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Proceedings Paper • Open Access

The general solution to HDR rendering
Author(s): John McCann

Paper Abstract

Our High-Dynamic-Range (HDR) world is the result of nonuniform illumination. We like to believe that 21st century technology makes it possible to accurately reproduce any scene. On further study, we find that scene rendition remains a best compromise. Despite all the remarkable accomplishments in digital imaging, we cannot capture and reproduce the light in the world exactly. With still further study, we find that accurate reproduction is not necessary. We need an interdisciplinary study of image making - painting, photography and image processing - to find the general solution. HDR imaging would be very confusing, without two observations that resolve many paradoxes. First, optical veiling glare, that depends on the scene content, severely limits the range of light on cameras' sensors, and on retinas. Second, the neural spatial image processing in human vision counteracts glare with variable scene dependent responses. The counter actions of these optical and neural processes shape the goals of HDR imaging. Successful HDR increases the apparent contrast of details lost in the shadows and highlights of conventional images. They change the spatial relationships by altering the local contrast of edges and gradients. The goal of HDR imaging is displaying calculated appearance, rather than accurate light reproduction. By using this strategy we can develop universal algorithms that process all images, LDR and HDR, achromatic and color, by mimicking human vision. The study of the general solution for HDR imaging incorporates painting photography, vision research, color constancy and digital image processing.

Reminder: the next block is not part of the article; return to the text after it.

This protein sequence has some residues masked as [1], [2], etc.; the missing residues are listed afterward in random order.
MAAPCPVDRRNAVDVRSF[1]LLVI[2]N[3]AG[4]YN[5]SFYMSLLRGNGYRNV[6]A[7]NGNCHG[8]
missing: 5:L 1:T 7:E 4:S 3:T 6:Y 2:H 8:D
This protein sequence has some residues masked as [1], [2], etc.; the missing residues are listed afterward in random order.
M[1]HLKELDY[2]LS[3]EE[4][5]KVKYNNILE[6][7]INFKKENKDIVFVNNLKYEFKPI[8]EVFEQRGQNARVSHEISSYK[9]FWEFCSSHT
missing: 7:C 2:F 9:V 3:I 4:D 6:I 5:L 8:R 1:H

Paper Details

Date Published: 17 February 2012
PDF: 16 pages
Proc. SPIE 8291, Human Vision and Electronic Imaging XVII, 829102 (17 February 2012); doi: 10.1117/12.914965
Show Author Affiliations
John McCann, McCann Imaging (United States)

Published in SPIE Proceedings Vol. 8291:
Human Vision and Electronic Imaging XVII
Bernice E. Rogowitz; Thrasyvoulos N. Pappas; Huib de Ridder, Editor(s)

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